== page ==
Chinese archaeologists have gathered new evidence that Kublai Khan's legendary palace may lie beneath the foundations of Beijing's Forbidden City - also known as the Palace Museum.
In May 2016, the discovery of ancient relics buried in the heart of the imperial palace complex more than 600 years ago provided a first clue that the long-lost home of the Yuan dynasty may have been hiding all this time right under archaeologists' nose – or in this case, their feet.
Now, Museum officials have found further evidence of this. They announced the discovery of a three-metre-thick layer of earth and rubble buried beneath layers of Ming and Qing dynasty constructions, in the western part of the Forbidden City, the South China Morning Post reports.
A mystery location
The ancient Yuan dynasty (Mongol) rulers of China between 1271 and 1368 constructed a mythical palace, large and magnificent. It is thought to have disappeared with its rulers, although tales of its beauty endured in historical texts and literature.
The grandiose building is said to have been constructed under the order of Kublai Khan, the fifth emperor of the Yuan dynasty, after he finished the conquest of China started by his grandfather Genghis khan. In his Beijing palace, he went on to become the first Yuan ruler of the whole of China.
With its landscaped gardens and rich palace buildings, the Forbidden City then became the seat of absolute power over five centuries (1416-1911), after the end of the Yuan dynasty. It was home to the famous Ming and the Qing dynasties.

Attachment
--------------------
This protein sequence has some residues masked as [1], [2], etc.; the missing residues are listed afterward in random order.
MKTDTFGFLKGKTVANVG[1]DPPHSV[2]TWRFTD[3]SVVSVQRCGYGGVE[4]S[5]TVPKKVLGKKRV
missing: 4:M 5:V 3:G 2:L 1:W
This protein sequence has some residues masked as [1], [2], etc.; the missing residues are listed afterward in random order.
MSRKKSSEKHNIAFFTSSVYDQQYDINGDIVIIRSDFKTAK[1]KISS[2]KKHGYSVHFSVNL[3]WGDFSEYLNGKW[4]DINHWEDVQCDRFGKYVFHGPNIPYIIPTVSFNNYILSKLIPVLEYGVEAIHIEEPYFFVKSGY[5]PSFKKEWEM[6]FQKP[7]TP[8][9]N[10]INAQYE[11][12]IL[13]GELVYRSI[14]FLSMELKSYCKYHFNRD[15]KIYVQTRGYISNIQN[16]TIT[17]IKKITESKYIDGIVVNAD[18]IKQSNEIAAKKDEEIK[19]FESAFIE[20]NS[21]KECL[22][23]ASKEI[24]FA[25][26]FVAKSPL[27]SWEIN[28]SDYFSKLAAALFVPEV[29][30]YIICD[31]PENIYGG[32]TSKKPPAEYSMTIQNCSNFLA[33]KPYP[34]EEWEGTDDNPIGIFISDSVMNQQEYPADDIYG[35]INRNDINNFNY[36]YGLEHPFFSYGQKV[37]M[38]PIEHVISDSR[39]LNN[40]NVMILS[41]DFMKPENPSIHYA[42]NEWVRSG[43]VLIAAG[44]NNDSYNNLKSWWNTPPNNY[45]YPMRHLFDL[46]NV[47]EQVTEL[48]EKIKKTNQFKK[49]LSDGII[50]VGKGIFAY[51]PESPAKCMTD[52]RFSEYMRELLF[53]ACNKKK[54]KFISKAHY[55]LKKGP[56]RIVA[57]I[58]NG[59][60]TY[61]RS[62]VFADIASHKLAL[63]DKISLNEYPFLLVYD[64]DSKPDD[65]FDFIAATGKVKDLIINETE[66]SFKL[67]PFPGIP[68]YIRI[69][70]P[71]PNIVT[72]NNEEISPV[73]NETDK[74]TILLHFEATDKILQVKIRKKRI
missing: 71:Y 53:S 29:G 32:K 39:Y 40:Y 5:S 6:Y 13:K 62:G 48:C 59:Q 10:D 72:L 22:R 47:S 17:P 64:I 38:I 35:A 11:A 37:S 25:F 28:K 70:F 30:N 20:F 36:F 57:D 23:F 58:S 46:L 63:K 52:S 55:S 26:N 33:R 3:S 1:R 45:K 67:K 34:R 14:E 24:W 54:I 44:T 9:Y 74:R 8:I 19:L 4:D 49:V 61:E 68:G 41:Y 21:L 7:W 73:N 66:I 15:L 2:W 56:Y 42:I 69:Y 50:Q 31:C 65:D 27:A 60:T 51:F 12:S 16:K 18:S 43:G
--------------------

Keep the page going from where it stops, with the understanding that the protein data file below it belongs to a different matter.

Many thought the long-lost Yuan palace would in the past have been located close to where the Forbidden City now stands, but no traces of it had been found to confirm this.
Instead, the recent discovery suggests the Forbidden City may have been constructed directly above the foundations of the Yuan dynasty palace. Different elements of the unearthed foundations display characteristics of a Yuan structure.
Indeed, it is the same style as foundations uncovered in Zhangjiakou, Hebei province, in the ruins of Zhongdu, one of the four capitals of the Yuan dynasty. Second, foundations of such a large size were rare in Yuan buildings, so it is very probable that this one could have been used to support a palatial hall.
Further excavations are currently underway to find more evidence in the rubble, but this new discovery is already significant. It points archaeologists a step closer to actually finding what happened to the legendary palace, and to solving one of the biggest mysteries of Chinese archaeology.